The number of Linux requests continues to grow rapidly every month. Other large companies like Oracle, Netscape and Informix have begun to support Linux, and it is grabbing the attention of the mainstream and computer trade press.

Support for Linux also fits well with Corel's mission statement to focus our technology leadership and offer customers value, compatibility and choice.

This support also aligns with development work being done at Corel Computer division, on its NetWinder family of Linux-powered thin clients and thin server products. The reason the NetWinder is based on Linux is because it is the best technology to accomplish Corel Computer's goals. Corel Computer is taking a leading role in the promotion of open standards, thin client and server computing and the cooperative software development model, having announced in May 1998 that it will make the source code to the Linux portion of its NetWinder operating system available. By selecting Linux as its operating system, Corel Computer is providing cost-effective, value-added alternatives to customers.

Marjorie: What advantages do you see in having products that support Linux?

Michael: Corel sees customers wanting a new and much-needed choice of operating systems. We also believe Linux to be very stable, and providing our customers with a better environment on which to run Corel applications.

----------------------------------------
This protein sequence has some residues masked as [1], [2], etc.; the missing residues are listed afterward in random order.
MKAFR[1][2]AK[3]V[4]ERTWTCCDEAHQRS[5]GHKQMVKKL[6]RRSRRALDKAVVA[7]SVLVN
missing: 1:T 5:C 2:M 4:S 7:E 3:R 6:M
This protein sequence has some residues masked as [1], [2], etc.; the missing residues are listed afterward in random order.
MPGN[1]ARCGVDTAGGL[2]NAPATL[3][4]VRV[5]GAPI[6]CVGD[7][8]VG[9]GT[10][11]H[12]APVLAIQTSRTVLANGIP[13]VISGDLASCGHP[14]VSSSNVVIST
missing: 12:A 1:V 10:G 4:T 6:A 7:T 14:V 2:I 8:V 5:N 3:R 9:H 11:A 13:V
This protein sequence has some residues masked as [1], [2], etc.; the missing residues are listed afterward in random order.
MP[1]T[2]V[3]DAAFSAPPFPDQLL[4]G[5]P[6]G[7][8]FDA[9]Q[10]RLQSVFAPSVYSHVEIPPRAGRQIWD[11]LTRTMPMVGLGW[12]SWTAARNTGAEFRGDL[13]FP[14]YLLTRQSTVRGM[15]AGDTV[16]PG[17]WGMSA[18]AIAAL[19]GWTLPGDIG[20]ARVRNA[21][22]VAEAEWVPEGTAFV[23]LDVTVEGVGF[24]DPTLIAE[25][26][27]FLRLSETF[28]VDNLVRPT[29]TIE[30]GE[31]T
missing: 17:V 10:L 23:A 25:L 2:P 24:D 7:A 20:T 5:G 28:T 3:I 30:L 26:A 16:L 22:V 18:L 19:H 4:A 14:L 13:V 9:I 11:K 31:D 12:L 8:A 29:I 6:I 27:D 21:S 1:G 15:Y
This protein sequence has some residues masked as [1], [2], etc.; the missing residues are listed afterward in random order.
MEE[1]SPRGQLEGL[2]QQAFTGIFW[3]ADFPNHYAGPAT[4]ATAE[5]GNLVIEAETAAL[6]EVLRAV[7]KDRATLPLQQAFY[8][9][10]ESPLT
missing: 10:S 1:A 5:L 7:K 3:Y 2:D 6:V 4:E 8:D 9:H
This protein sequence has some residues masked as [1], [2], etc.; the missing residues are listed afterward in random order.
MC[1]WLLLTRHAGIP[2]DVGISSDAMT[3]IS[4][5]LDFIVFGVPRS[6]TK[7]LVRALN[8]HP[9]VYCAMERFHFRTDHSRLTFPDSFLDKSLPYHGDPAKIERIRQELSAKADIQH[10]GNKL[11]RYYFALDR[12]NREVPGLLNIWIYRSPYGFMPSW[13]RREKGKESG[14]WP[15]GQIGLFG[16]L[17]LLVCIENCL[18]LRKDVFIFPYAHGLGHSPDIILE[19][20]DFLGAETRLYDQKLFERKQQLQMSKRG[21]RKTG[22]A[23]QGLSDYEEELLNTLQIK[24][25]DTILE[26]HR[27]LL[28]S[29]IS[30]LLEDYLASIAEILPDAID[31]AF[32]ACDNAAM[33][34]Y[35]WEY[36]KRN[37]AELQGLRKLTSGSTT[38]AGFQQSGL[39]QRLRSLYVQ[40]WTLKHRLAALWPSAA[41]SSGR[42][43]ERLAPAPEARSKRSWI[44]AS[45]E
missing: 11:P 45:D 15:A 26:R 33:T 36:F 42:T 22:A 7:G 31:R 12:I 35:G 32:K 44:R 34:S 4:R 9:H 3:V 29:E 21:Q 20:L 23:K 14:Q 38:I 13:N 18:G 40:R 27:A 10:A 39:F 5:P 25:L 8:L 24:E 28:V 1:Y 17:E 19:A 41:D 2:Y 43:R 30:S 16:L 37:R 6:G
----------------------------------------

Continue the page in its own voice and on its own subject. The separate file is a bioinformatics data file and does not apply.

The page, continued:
Marjorie: Disadvantages?

Michael: There is still some fragmentation in the Linux community with respect to the various distributions. Installation formats are still not standardized and are usually too cryptic for adoption into the computer mainstream.

Marjorie: What do you find most attractive about Linux?

Michael: Linux offers customers stability, freedom and speed. The concrete reasons why Linux has millions of supporters, including Corel, is because it is:

  • Highly stable

  • Robust

  • Multitasking and multithreading

  • A small footprint

  • Supported by thousands of developers worldwide

Corel views Linux as an up-and-coming operating system for innovators and power users in the computer industry. We see innovation in Linux where we have seen a slowdown in innovation in the computer mainstream for the past few years.

Linux also offers some benefits that go beyond technology. Primarily, it is a highly accessible operating system. Not only is it freely available, but the users and developers have access to the best technology as soon as they need it, not when a big software developer gets around to releasing the next upgrade. For example, when Corel Computer decided to use the StrongARM processor, Linux was the only serious OS that had binaries available for this chip.